We are giving you a guide for all the skywatchers for this season, starting in May ending in July. Maybe we wouldn’t be able to see all of the spectacular celestial events, because the main obstacle is our position, our point of view. But, for sure, we will see many lunar eclipses, a ‘ring of fire’ solar eclipse, and a lot of ultra-bright planets. All of them will be a spectacle, especially in the night dark skies.
May’s Eta Aquarids meteor shower.
The astronomers predicted to reach its peak on Tuesday, May 5, 2020, but in fact, this meteor shower has started on April 19, and it will last until May 31, making 60 meteors per hour. The estimated 60 meteors will be visible for the observers located on the equator and the Southern Hemisphere. Unfortunately, this event is very close to the full moon, which will lower the visibility of the shooting stars, but some of them will still light the night sky across the world.
‘Super Flower Moon’ is happening on May 7, 2020.
The name of this moon has come from its period of appearance, the spring. The flowers blossom in spring, and this full moon is called Super Flower Moon. A celestial object is called a Supermoon when it is in its closest point to Earth. The Super Flower Moon appears to be brighter and more massive than the average one, and it will be a fascinating experience and a fantastic sight.
Stargazing in June 2020
Lookout for Mercury on June 4
Right after the sunset, the planet will be tiny, and at its ‘greatest eastern elongation.’ As a consequence of this, the planet will be positioned low on the western horizon, and this event will last shortly after the sunset.
‘Strawberry Moon Eclipse’ on June 5
The strawberry moon eclipse is happening precisely two weeks before an annular solar eclipse. The penumbral lunar eclipse will see 57% of the Moon hidden by Earth’s outer shadow, and that will cut the moon’s light. The spectacle will be visible from Asia, Africa, and Australia. For the rest of the world, this event won’t be noticeable, but they will see a beautiful full moon – and its appearance will be the best at moonrise and moonset.
‘Occultation of Venus’ on June 19
From time to time, the Moon comes across a bright planet. This year it will occur on June 19. The 4% -lit waning gibbous Moon hides Venus entirely, and this event will be visible for the people who live in the northeast U.S. Region.
‘Solstice Ring of Fire Solar Eclipse’ on June 21
Precisely fourteen days after the lunar eclipse is happening solar eclipses, on the same date of the June solstice.
A very bright circle made of sunlight will appear around the Moon, and it will last for a whole minute. The spectacle will be visible from Africa, the Middle East, northern India, and of course, southern China. Most of the Eclipse-chasers will miss this event because the flights are banned. The travel bans are the consequence of the coronavirus pandemic and the prevention of its spread. But, many eclipse-chasers and astronomers within the’ path of annularity’ that will catch and stream it online. So we don’t have to be in despair.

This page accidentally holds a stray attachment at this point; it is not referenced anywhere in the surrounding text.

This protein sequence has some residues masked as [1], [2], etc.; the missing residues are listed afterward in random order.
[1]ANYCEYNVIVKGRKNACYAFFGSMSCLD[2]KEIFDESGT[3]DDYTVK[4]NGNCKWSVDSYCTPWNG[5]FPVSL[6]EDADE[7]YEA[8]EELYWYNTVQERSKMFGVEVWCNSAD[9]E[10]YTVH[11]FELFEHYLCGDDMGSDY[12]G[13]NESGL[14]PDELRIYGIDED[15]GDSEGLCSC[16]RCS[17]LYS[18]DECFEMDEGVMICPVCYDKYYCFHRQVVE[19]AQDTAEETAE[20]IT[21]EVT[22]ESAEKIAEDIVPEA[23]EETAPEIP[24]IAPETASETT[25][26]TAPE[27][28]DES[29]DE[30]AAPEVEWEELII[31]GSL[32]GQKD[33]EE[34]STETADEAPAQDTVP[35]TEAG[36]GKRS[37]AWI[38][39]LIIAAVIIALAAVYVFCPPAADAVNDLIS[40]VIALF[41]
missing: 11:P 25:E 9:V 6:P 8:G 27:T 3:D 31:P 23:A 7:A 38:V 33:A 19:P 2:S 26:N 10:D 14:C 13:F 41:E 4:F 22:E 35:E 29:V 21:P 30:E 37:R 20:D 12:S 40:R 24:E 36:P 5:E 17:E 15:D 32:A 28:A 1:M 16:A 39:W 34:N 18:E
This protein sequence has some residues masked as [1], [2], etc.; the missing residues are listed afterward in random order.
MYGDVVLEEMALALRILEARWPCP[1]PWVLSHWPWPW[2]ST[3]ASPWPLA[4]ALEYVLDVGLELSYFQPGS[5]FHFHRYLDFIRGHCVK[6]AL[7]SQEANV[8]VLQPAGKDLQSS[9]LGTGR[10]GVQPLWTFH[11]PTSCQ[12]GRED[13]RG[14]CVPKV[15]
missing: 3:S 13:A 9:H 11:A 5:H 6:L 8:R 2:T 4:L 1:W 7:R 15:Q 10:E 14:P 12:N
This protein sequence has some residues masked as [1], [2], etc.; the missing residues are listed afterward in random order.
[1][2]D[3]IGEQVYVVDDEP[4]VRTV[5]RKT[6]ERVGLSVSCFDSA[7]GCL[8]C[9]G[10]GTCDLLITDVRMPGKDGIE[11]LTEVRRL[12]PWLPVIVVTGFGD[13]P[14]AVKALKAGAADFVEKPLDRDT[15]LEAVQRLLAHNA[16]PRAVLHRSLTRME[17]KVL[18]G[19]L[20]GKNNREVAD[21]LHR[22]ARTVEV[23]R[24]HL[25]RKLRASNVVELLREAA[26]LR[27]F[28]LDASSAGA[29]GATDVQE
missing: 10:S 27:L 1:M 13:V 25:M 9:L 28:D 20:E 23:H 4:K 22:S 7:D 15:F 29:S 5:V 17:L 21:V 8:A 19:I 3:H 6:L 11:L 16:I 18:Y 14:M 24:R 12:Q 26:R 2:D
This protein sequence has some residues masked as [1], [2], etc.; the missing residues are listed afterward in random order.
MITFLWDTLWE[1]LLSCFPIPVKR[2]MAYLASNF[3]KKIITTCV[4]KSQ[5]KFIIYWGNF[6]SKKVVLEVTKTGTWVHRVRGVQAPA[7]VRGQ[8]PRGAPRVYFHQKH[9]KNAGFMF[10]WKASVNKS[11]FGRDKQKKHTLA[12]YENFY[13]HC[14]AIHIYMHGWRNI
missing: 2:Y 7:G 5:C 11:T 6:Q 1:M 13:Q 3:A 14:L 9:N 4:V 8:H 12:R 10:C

Stargazing in July 2020
‘Thunder Moon Eclipse’ is happening on July 4 or 5.
The following event is happening two weeks later. It represents the third celestial event of summer’s eclipse season. But, this one won’t be very visible for the moon-gazers as they are used to. The’ Thunder Moon Eclipse’ will get into Earth’s outer space shadow. This moon’s appearance will be visible starting from South America, North America, and Africa, and it loses 35% of the light it transmits. This event should be expected on July 4, the Independence Day of the U.S. The next time this event is estimated to happen is on the days after Thanksgiving 2020.
‘Jupiter at Opposition’ on July 14.
Every year, precisely one day, Earth is positioned between the Sun and each planet. During this time, that planet seems to be the brightest. On July 14, Jupiter has that honor. For this event, we will need a small telescope, and we will see the distinctive cloud bands. If you don’t own a telescope, you can use binoculars, and you will quickly notice the four largest moons. The’ opposition’ is the best day for the amateur astronomers’ diaries.
‘Saturn at opposition’ on July 20.
As we already said, Earth slides in between Sun and every planet, so Saturn is not an exclusion. After precisely six days from the event’ Jupiter at opposition,’ comes’ Saturn at opposition.’ If you have never seen the giant planets and its rings, this is a perfect time. You should use your telescope, and if you don’t have one, borrow. The conditions will be ideal. It will be New Moon that day, escorted with dark skies, the perfect conditions for stargazing.
Delta Aquarids meteor shower is happening on July 28 and 29.
Running from July 12 through August 23, we could witness around 20 shooting stars per minute from this meteor shower.